Nivolumab confers significant OS benefit in recurrent or metastatic head and neck squamous cell carcinoma
CHICAGO — Nivolumab continued to confer a significant OS benefit compared with investigator’s choice of therapy among patients with recurrent or metastatic head and neck squamous cell carcinoma, according to long-term data from the phase 3 CheckMate 141 trial presented at American Association for Cancer Research Annual Meeting.
Nivolumab (Opdivo, Bristol-Myers Squibb), a PD-1 checkpoint inhibitor, also maintained a favorable safety profile.
“Long-term prognosis for patients with metastatic HNSCC has historically been poor,” Robert L. Ferris, MD, director of UPMC Hillman Cancer Center, professor of oncology, associate vice chancellor for cancer research and codirector of Tumor Microenvironment Center at University of Pittsburgh, said during a presentation. “Median OS is less than 6 months.”
The CheckMate 141 study included 361 patients with recurrent or metastatic HNSCC who progressed during or after platinum-based therapy.
Ferris and colleagues randomly assigned 240 patients to nivolumab 3 mg/kg every 2 weeks. The other 121 patients received investigator’s choice of therapy, which included methotrexate, docetaxel or the EGFR inhibitor cetuximab (Erbitux, Eli Lilly).
Ten patients assigned investigator’s choice received subsequent immunotherapy.
OS served as the primary endpoint. Secondary endpoints included PFS and safety.
Minimum follow-up was 24.2 months.
Nivolumab appeared associated with significantly improved median OS in the overall population (7.7 months vs. 5.1 months; HR = 0.68; 95% CI, 0.54-0.86) and a higher 2-year OS rate (16.9% vs. 6%).
Ferris and colleagues assessed outcomes based on PD-L1 expression and HPV status.
Results showed nivolumab significantly extended median OS compared with investigator’s choice among patients with PD-L1 expression of 1% or greater (8.2 months vs. 4.7 months; HR = 0.55; 95% CI, 0.39-0.78), those with HPV-positive disease (9.1 months vs. 4.4 months; HR = 0.6; 95% CI, 0.37-0.97) and those with HPV-negative disease (7.7 months vs. 6.5 months; HR = 0.59; 95% CI, 0.38-0.92).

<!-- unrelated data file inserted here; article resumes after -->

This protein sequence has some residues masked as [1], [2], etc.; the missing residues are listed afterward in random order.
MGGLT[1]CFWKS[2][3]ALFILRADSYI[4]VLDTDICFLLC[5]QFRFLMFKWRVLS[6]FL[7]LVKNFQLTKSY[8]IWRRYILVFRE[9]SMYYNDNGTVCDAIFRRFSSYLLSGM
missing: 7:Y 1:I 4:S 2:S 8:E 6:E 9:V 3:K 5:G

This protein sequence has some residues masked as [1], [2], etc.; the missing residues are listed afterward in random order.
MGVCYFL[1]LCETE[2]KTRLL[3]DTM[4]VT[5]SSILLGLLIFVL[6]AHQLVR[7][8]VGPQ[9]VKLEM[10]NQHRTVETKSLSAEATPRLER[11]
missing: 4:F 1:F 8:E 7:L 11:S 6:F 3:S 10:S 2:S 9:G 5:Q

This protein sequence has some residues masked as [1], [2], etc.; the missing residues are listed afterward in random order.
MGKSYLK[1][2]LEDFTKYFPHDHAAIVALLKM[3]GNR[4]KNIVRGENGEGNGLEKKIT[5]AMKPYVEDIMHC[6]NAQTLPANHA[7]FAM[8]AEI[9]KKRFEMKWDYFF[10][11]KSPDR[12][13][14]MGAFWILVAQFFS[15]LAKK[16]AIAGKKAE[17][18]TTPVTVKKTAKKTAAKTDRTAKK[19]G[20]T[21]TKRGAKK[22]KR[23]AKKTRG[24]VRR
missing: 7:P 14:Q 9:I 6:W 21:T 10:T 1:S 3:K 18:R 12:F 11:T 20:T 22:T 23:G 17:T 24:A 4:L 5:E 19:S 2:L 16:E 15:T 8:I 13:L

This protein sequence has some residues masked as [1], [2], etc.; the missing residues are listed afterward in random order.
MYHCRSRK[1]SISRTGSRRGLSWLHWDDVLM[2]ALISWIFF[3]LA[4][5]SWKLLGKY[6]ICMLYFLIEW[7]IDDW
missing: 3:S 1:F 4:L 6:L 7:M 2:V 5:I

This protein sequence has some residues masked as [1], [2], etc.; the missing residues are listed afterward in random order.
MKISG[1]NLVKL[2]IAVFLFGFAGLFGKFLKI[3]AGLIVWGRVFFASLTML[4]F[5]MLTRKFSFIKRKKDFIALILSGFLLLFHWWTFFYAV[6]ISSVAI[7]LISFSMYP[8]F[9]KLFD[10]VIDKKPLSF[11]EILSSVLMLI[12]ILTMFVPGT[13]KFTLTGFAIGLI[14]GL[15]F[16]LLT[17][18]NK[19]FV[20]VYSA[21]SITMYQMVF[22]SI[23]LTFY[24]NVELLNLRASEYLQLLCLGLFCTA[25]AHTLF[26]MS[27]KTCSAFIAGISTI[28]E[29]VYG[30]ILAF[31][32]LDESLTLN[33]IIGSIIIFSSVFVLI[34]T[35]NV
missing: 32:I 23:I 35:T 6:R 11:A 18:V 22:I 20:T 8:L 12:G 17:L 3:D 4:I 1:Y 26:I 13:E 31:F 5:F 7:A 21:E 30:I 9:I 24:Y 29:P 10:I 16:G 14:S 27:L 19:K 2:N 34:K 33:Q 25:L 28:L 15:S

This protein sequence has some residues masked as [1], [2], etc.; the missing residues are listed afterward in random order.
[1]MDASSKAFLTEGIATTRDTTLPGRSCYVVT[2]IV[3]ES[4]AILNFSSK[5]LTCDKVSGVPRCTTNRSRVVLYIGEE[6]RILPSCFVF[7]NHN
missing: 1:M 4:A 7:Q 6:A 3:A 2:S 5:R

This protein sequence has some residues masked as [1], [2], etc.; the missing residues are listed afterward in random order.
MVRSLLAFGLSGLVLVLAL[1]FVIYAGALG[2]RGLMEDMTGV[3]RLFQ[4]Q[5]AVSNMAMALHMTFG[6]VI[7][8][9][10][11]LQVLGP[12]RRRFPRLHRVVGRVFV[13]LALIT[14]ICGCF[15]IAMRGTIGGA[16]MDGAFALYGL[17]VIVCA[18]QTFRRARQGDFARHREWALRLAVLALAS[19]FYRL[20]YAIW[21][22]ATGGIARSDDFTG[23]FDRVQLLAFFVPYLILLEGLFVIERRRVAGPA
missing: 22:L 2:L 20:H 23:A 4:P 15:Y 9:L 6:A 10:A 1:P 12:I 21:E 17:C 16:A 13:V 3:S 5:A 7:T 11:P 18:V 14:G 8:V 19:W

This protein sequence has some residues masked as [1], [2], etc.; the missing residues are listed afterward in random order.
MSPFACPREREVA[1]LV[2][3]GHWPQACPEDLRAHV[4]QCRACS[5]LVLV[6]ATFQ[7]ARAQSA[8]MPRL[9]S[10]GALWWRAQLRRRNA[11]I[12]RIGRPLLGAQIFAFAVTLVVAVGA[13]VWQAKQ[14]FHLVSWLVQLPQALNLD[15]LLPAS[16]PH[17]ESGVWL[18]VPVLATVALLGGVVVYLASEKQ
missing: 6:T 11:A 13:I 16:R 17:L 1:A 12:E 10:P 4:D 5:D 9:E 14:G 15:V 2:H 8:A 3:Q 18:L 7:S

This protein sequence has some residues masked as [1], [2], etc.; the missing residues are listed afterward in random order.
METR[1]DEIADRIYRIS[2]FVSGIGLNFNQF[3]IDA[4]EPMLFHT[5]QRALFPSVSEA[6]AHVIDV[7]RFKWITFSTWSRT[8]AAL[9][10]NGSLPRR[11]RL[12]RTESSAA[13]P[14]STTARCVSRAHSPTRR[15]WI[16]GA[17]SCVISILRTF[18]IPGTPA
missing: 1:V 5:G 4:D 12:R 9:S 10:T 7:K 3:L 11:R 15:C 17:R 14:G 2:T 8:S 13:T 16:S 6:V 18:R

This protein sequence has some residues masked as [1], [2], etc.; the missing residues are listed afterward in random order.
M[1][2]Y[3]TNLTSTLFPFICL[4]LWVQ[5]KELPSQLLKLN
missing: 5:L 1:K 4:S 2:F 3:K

In the subgroup of patients with PD-L1 expression less than 1%, nivolumab-treated patients demonstrated a 27% reduced risk for death at 2 years. Although not statistically significant, the HR trended lower over time as measured at 6 months follow-up (HR = 0.89; 95% CI, 0.54-1.45), 1 year (HR = 0.83; 95% CI, 0.54-1.29) and 2 years (HR = 0.73; 95% CI, 0.49-1.09).
Ferris and colleagues observed complete responses among patients in the higher and lower PD-L1 expression groups.
A higher percentage of patients assigned investigator’s choice of therapy experienced grade 3 or grade 4 treatment-related adverse events (36.9% vs. 15.3%). Researchers reported two (0.8%) toxicity-related deaths in the nivolumab group and one (0.9%) treatment-related death in the investigator’s choice group.
“Nivolumab is the only immunotherapy to significantly improve OS versus investigator’s choice in metastatic HNSCC [after] platinum therapy,” Ferris said. “We conclude that nivolumab is an established therapeutic option for recurrent metastatic head and neck cancer patients.” – by Mark Leiser
Ferris RL, et al. Abstract CT116. Presented at: American Association for Cancer Research Annual Meeting; April 14-18, 2018; Chicago.
Disclosures: Ferris reports clinical trial investigator roles or other relationships with Amgen, AstraZeneca, Benetic Biopharma, Bristol-Myers Squibb, Eli Lilly, EMD Serono, MedImmune, Merck, Pfizer and VentiRx Pharmaceuticals.